Police forces are enlisting private sector companies for the first time to spot potential radicalisation and extremism in the workforce.
According to a report in the Financial Times (FT), UK counter terrorism police are working with companies in the retail, travel and entertainment sectors – including River Island, McDonalds and Tesco – in a bid to tackle what Nik Adams, the officer in charge of co-ordinating Prevent – the government’s anti-radicalisation programme – across the UK, has called a “blind spot”.
Employers in these sectors will be provided with training to help them spot the signs of radicalisation.
Prevent is part of the UK’s Counter Terrorism Strategy, and covers public sector organisations such as schools, colleges and the NHS. The Home Office has said there are no plans to extend the Prevent statutory duty, which puts legal obligations on certain authorities, beyond the public sector bodies already covered.
Currently, the initiative puts certain public sector authorities under a legal obligation to “have due regard to the need to prevent people from being drawn into terrorism”.
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It requires that staff know what measures are available to prevent people from becoming involved in terrorism, how to challenge the extremist ideology that can be associated with it and how to obtain support for people who may be exploited by radicalising influences.
A Home Office spokesperson said: “Prevent training is currently aimed at staff in frontline positions who deliver public services and who may be in a position to notice signs of radicalisation. This training is aimed at professionals such as teachers and healthcare workers so that they can ensure vulnerable individuals are offered appropriate support.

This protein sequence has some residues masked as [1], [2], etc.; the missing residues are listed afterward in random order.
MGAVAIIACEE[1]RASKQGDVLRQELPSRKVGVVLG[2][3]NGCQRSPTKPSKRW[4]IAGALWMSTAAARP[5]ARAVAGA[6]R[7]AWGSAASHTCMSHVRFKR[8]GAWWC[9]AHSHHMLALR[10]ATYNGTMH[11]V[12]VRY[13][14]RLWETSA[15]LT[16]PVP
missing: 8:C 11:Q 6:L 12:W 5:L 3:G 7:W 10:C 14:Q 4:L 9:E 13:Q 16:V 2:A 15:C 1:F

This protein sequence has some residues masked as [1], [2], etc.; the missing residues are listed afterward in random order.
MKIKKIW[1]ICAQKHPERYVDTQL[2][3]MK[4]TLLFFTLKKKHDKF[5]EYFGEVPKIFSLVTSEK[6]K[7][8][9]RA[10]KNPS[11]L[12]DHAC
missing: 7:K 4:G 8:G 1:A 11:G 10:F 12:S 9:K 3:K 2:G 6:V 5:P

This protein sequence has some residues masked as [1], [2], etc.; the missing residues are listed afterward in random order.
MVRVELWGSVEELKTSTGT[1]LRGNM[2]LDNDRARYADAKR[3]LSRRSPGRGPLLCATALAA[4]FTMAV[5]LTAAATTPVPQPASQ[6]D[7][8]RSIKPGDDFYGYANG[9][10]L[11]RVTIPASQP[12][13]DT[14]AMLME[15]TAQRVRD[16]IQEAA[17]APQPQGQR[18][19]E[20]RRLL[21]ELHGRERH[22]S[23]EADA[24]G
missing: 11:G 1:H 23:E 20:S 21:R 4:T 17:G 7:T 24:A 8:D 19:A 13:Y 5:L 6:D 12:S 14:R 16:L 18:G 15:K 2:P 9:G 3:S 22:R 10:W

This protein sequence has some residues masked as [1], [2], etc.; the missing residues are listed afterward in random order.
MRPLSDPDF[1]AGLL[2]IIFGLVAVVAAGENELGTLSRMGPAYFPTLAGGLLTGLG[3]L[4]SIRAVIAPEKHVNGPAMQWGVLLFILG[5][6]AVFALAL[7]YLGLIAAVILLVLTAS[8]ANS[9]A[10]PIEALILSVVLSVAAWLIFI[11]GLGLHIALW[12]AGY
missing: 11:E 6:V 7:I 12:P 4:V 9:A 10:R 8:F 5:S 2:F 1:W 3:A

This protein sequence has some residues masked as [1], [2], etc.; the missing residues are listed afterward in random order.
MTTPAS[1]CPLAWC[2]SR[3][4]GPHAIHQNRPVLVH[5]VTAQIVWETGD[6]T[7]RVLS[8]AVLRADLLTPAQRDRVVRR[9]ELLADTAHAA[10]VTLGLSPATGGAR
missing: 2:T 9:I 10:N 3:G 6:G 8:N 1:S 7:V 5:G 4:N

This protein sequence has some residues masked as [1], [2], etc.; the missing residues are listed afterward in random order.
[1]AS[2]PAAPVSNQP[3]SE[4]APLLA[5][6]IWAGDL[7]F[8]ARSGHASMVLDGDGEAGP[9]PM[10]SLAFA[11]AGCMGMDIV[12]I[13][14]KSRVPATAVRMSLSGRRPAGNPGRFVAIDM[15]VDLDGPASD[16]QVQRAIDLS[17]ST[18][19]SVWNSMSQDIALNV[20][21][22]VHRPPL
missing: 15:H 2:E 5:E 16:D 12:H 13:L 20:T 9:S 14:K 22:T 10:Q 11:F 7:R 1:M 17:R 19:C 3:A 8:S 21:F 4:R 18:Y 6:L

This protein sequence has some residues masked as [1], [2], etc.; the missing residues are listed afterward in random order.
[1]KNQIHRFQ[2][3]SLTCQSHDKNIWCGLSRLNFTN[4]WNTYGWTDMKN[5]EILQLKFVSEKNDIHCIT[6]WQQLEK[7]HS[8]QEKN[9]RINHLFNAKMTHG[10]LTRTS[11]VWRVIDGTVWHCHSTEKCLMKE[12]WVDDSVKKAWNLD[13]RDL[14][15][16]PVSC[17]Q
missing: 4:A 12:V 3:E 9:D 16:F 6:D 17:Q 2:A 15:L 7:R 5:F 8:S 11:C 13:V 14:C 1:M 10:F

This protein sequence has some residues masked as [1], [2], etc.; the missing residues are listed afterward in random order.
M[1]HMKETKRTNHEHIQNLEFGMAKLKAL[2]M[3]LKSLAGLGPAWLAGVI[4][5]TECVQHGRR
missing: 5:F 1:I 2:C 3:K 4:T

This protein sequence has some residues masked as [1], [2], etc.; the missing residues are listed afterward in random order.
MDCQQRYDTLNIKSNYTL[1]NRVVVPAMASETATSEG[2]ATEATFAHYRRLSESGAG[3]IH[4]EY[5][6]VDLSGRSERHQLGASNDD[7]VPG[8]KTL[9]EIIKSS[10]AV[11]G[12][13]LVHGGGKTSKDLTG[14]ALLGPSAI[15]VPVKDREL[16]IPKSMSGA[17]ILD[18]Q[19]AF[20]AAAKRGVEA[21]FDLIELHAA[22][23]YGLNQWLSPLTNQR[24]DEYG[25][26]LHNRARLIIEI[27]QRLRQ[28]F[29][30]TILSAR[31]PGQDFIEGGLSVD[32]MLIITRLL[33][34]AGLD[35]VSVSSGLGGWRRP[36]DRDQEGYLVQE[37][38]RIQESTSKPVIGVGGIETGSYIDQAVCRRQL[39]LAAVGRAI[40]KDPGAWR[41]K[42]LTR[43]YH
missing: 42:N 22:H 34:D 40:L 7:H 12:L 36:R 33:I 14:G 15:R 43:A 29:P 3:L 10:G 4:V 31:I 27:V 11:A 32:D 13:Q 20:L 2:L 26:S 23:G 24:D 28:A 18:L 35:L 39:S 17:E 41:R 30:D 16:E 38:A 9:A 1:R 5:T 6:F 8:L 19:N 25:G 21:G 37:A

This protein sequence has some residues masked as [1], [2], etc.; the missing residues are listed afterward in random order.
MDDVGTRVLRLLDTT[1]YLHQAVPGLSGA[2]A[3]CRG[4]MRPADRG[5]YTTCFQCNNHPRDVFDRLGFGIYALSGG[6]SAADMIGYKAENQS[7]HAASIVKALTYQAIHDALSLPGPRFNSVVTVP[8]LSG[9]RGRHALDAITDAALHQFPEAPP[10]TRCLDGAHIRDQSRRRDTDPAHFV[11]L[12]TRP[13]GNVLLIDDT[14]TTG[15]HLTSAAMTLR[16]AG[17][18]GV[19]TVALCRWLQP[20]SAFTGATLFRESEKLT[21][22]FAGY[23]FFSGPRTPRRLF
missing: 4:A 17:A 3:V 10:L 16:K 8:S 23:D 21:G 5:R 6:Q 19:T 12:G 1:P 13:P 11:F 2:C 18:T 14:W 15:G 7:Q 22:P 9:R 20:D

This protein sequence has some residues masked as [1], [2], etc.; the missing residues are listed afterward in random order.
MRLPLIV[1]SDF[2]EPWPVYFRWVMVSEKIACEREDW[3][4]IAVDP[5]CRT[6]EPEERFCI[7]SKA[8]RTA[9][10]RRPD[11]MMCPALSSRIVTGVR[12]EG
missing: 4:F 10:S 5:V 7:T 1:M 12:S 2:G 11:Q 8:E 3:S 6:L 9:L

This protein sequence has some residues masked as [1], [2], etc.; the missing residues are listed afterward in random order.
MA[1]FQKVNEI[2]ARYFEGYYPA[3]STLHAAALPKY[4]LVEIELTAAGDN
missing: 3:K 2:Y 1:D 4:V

“We all have a role to play in identifying potential terrorist activity, and we welcome any efforts to increase awareness of the signs of radicalisation.”
McDonalds confirmed its involvement, however could not comment further “due to the nature of this work.”
Tesco and River Island have not yet responded to a request for comment.
Adams told the FT: “In the same way that the internet chat forums can be an echo chamber for particular views, companies have recognised that they could be vulnerable to those sorts of issues internally, if staff work in small teams, in a closed environment with no public visibility or access where people have to manage their own behaviour. They create echo chambers.”
He added the move was crucial given the large number of people who are in employment and because of the way grievances, bullying and disciplinary action happen in organisations, which “might indicate somebody holds radicalised or extremist views”.
Last year, businesses accounted for only 1 per cent of the 7,318 referrals made to Prevent, according to Home Office statistics.
Prevent has been a contentious programme since its inception. In 2016, the Open Society Justice Initiative recommended a major government rethink following a nine-month review of the programme found it was “deeply flawed”.
The report’s author, Amrit Singh, told the Guardian Prevent was a “serious problem, not only because it creates a systemic risk of human rights violations, but also because it is counterproductive.”
Critics more broadly have raised concerns it leads to racial profiling and discrimination.